Exclusives Interviews 6 March 2024

Michael Venom Page talks UFC debut, Dana White, career ventures & more

6 March 2024

As the UFC grows in stature with every event that unfolds, I pondered the thought of an athlete’s perspective to being listed on the main card at the iconic UFC 300 in April. One fighter highly considered to play a pivotal role would be debutant Michael Venom Page. A perfect introduction to a name who has stamped his authority, character and pure skill gracefully over the Bellator scene.

A martial arts perfectionist, MVP is gearing to arrive into Dana White’s empire and reign supreme from the moment Bruce Buffer’s euphoric calling commences. So much so, he’s happy to kickstart his career this Saturday in Miami at UFC 299.

Miami has played host to a selection of historic sporting events over the years. The Kansas City Chiefs claimed the 2020 Super Bowl, Formula 1 emerged as the newest sport to arrive in The Sunshine State, whilst Lebron James collected his inaugural championship ring with Miami Heat in the same centre Michael Venom Page tackles come Saturday night.

The task at hand may seem daunting to the masses, especially competing against a top 15 ranked Welterweight fighter in Kevin Holland, but MVP was made for the spotlight and boasts an abundance of experience in highly-anticipated bouts.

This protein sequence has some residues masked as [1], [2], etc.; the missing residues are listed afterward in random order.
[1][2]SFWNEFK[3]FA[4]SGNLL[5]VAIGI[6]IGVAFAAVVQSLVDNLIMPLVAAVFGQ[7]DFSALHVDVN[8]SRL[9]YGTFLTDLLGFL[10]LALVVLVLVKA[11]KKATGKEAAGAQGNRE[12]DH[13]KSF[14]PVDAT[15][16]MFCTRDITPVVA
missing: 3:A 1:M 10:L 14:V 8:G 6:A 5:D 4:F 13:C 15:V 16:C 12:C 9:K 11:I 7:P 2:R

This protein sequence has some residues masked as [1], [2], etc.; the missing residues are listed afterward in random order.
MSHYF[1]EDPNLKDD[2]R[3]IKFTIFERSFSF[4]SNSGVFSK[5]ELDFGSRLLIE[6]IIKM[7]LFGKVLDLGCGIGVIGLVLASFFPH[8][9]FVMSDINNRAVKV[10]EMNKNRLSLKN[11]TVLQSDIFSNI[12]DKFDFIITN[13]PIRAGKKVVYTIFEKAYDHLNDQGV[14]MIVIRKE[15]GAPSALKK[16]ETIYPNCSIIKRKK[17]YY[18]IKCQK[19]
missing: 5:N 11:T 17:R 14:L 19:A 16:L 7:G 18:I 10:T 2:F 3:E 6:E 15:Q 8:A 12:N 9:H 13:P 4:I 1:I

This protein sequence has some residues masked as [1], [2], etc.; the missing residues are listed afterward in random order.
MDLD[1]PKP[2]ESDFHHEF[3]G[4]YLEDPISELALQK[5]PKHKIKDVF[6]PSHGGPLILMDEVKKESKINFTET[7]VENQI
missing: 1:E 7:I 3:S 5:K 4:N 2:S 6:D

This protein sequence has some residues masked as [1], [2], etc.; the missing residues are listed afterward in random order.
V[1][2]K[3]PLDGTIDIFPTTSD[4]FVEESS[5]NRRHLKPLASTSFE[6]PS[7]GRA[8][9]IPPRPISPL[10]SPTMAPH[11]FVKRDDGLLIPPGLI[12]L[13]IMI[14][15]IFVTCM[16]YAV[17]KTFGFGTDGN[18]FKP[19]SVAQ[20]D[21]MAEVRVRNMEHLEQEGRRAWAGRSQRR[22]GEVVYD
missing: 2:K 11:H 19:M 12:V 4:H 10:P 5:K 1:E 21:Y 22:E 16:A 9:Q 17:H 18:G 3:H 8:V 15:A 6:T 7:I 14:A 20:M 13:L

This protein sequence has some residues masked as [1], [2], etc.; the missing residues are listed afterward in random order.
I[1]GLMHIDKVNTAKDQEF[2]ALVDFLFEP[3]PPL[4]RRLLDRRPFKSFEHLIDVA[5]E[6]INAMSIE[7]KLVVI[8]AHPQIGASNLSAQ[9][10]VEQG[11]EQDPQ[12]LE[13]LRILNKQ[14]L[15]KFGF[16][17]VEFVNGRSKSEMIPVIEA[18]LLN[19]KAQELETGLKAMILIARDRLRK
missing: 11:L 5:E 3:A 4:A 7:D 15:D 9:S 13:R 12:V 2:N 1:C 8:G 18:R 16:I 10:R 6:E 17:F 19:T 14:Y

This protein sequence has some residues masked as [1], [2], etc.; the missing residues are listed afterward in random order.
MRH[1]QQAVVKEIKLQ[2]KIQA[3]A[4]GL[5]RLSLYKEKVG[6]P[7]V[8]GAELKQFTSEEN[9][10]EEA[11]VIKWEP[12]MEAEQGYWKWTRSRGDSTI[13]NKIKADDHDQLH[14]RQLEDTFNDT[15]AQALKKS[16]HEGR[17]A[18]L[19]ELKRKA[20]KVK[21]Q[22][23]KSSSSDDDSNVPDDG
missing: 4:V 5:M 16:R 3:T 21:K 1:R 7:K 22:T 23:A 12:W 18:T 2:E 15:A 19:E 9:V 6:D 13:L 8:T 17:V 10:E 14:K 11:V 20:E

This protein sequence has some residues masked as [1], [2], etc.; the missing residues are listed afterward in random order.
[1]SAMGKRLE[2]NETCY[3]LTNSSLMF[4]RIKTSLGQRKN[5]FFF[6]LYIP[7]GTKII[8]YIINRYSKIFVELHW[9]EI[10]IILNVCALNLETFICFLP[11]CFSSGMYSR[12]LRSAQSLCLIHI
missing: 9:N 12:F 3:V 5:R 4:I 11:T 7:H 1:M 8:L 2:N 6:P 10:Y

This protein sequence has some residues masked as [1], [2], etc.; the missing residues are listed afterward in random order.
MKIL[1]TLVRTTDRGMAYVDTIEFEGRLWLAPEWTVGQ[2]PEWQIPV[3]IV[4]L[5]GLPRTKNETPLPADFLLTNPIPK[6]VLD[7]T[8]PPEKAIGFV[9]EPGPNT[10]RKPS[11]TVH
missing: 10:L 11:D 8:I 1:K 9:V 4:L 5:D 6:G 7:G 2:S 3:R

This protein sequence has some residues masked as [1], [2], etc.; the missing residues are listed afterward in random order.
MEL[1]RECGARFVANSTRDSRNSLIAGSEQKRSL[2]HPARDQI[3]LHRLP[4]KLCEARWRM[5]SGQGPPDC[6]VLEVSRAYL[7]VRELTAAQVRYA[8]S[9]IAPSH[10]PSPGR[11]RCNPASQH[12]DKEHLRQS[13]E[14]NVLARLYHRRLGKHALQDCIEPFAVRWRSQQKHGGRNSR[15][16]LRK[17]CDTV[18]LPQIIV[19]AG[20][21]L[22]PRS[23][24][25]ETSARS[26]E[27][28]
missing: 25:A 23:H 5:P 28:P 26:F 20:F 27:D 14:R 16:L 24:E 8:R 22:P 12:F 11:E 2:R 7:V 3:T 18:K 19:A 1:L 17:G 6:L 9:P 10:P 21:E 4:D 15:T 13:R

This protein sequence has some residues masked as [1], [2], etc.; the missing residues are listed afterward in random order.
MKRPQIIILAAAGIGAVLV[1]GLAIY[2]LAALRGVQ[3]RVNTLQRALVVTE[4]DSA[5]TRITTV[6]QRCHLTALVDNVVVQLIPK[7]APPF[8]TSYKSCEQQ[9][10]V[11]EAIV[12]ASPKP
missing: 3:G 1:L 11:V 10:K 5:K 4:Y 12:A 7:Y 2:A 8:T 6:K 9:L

As the fighters prepare for UFC 299, we sat down with Michael Venom Page and touched on entering the octagon for the first time, meeting Dana White, expanding his career and much, much more.

UFC 299 awaits, how are you preparing and feeling ahead of your debut fight?

“It’s been intense. We’ve been putting in that work. We definitely understand the importance of that first impression. Although people know who I am, me in the UFC doesn’t exist until now. I want to make a stamp on it and I can feel it in training where my coach is putting me through hell! I’m looking forward to being myself.”

How long have you been training for?

“It’s been a little while. We’ve known about the potential of the fight for a while and we knew it would be big in terms of first fight. Seven months of just putting in work and the last eight weeks has been down to business.”

What are your thoughts on your opponent Kevin Holland and how have you mentally prepared for the fight?

“I can always look at things in two different ways. Objectively speaking and being a fan of the sport, I’m a fan of his character, how he is, I think he’s a great fighter. Now going against him, it’s just a great first fight to have. He’s a reputable name, tough guy and I generally feel I can be the first person to knock him out. That’s the goal. I feel like I’ve fallen short if I win and don’t knock him out. The goal is to get him out of there!”

Was there any talk with Dana White about this fight being on UFC 300 opposed to 299?

“There was never really talk about 300. I actually got the dates wrong and thought initially it was 300 but didn’t realise there was a show in-between! It couldn’t have worked out any better. One, I reckon the card itself is bigger than UFC 300! It’s also landed in Miami and all my family is from there. If I had to choose between being around my family and fighting at 300, it would’ve been family anyway. It landed perfectly.”